As published as an opinion in the New Britain Herald, August 6, 2008.

Many Winners Possible in UConn Decision

A new vision for John Dempsey Hospital holds the promise, not just of much-needed relief for Connecticut taxpayers, but of world-class medical care for patients throughout the region.

On Monday, the University of Connecticut said its Health Center in Farmington had received four proposals from five hospitals in the state: Hartford Hospital, in partnership with The Hospital of Central Connecticut; St. Francis Hospital and Medical Center; Connecticut Children's Medical Center; and Bristol Hospital.

Several of these institutions were once rivals and critics of Dempsey, a teaching hospital for the UConn Medical School rated in the Top 100 by HealthGrades, the leading independent health-care ratings company - and a regular money loser for the state. Now, however, they are eager to link their future to the young men and women who come to Connecticut to study medicine.

UConn President Michael Hogan suggested one reason for the change in attitude: new leadership. Himself a recent recruit, he pointed to new leaders at the helm of both Hartford and St. Francis. These people bring with them a new vision of cooperation, a new willingness to step away from a competitive attitude among hospitals.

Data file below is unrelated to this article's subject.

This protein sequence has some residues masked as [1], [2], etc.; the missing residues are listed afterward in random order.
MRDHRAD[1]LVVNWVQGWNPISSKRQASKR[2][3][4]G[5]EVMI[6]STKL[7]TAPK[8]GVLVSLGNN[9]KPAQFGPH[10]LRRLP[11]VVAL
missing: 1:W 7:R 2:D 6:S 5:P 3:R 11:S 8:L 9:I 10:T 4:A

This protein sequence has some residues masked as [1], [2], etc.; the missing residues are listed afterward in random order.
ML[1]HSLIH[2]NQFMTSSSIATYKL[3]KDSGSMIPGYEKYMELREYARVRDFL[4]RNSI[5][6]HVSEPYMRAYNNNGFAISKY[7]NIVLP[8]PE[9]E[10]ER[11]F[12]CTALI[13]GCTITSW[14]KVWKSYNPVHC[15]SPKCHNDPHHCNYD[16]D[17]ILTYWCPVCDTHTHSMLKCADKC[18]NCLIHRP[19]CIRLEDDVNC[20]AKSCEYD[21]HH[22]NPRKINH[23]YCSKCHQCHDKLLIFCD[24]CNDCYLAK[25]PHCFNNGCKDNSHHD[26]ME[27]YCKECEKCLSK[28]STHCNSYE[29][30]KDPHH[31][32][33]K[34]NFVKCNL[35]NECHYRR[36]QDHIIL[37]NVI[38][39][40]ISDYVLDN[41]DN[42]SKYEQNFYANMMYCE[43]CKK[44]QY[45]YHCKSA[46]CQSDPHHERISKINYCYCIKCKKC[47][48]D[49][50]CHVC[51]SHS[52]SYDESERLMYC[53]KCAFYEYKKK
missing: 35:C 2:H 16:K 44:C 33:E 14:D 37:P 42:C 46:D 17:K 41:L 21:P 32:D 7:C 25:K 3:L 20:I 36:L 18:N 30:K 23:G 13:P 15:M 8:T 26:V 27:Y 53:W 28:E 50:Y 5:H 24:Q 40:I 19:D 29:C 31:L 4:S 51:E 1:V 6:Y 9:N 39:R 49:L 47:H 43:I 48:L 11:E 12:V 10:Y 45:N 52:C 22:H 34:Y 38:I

"The idea of hospitals racing to keep up with [the] competition is an expensive proposition," Hogan said Monday. "We would like to harness all that energy for cooperative purposes ... not by having them going tooth and nail as angry suitors for our hand, but working collaboratively."

His hopes are reflected in the report of a study group commissioned by the General Assembly, the Health Center and regional hospitals; it recommended establishing affiliation agreements that would improve clinical care in the region and support excellence in teaching at UConn's medical school - the only public medical school in the state and the key to excellence in care in the state's future.

Hogan said he and his team are just beginning to look at the proposals but he hinted that there may be no winners and losers in the selection process.

"Our hope," he said, "is to go as far as possible to harmonize all viable proposals into a regional health-care system that benefits each partner, provides the highest quality health care, and serves as an economic engine for the region and state."

Such a vision would serve the medical school, its students and the taxpayers; it would also serve the people of Connecticut by providing them with the finest in medical research and patient care.

It's a win-win proposition.